The direct and indirect costs of the chronic management of osteoporosis: a prospective follow-up of 3440 active subjects
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The objective of this study was to estimate the direct and indirect costs attributable to osteoporosis (OP) from a societal and a payer’s perspective among active subjects living in Belgium and employed in the public workforce.
Materials and methods
A cohort of 3440 subjects employed by the Liege City Council was followed for 6 months. The City Council employees were invited to fill a monthly log of the data related to their utilization of health resources (contacts with health professionals, medical examinations, drug use,...) due to OP. Information on work disability (number of days of sick leave) and on informal care (number of days off work incurred by active subjects in helping relatives or friends suffering from OP) was also collected.
Of those asked to participate in the study, 1,811 subjects filled in at least one questionnaire. The mean duration of follow-up was 3.46 months. Self-reported prevalence of OP at inclusion was 5.3%. OP subjects were significantly older (52.7±6.1 years) than normal subjects (45.5±9.8 years) (p<0.05) and included more women (85.3 vs. 55.9%). Direct costs came to €44.6 per OP patient-month: €10.9 was spent on contact with health professionals, €19.0 on medical examinations, €12.1 on drugs and €2.6 on hospitalizations. During this 6-month study, a total of 140 days of sick leave was recorded (mean: 0.4 per OP patient-month). From a payer’s perspective, this loss in productivity yielded a mean cost of €34.05 per OP patient-month. A mean number of days off work of 0.018 per active subject-month, attributable to informal care, was recorded. These days of inactivity represented, for the employer, a mean cost of €1.8 per active subject-month.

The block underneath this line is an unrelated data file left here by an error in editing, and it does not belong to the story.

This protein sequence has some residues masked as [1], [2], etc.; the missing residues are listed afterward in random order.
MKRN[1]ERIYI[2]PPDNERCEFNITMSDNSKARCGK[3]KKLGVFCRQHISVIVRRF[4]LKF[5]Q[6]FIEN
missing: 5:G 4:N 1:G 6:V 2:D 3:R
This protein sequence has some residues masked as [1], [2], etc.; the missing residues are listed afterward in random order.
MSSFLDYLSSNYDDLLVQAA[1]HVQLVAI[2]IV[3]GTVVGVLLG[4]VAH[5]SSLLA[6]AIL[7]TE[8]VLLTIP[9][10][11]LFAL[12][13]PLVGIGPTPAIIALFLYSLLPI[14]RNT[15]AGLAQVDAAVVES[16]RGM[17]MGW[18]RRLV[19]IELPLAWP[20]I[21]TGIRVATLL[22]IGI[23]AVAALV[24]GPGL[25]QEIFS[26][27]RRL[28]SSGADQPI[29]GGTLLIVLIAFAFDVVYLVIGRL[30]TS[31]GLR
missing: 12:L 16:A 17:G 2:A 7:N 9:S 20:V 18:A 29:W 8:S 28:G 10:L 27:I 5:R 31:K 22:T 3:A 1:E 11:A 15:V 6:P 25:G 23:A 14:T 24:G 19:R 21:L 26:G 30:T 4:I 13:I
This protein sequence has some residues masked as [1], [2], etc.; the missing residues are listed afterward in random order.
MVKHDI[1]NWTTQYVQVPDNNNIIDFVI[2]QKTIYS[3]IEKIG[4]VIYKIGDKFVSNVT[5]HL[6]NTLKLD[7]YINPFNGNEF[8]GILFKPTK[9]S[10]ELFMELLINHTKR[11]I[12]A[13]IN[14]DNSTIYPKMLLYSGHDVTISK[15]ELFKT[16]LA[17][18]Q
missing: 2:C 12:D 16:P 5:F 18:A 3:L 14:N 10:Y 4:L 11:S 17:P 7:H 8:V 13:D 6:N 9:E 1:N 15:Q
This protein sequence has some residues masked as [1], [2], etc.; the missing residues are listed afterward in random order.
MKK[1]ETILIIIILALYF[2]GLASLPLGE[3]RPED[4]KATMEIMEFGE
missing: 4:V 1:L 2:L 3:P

The results of this survey of a large sample of active subjects confirm that OP-related expenditures, both for medical care and for loss of productivity, are significant.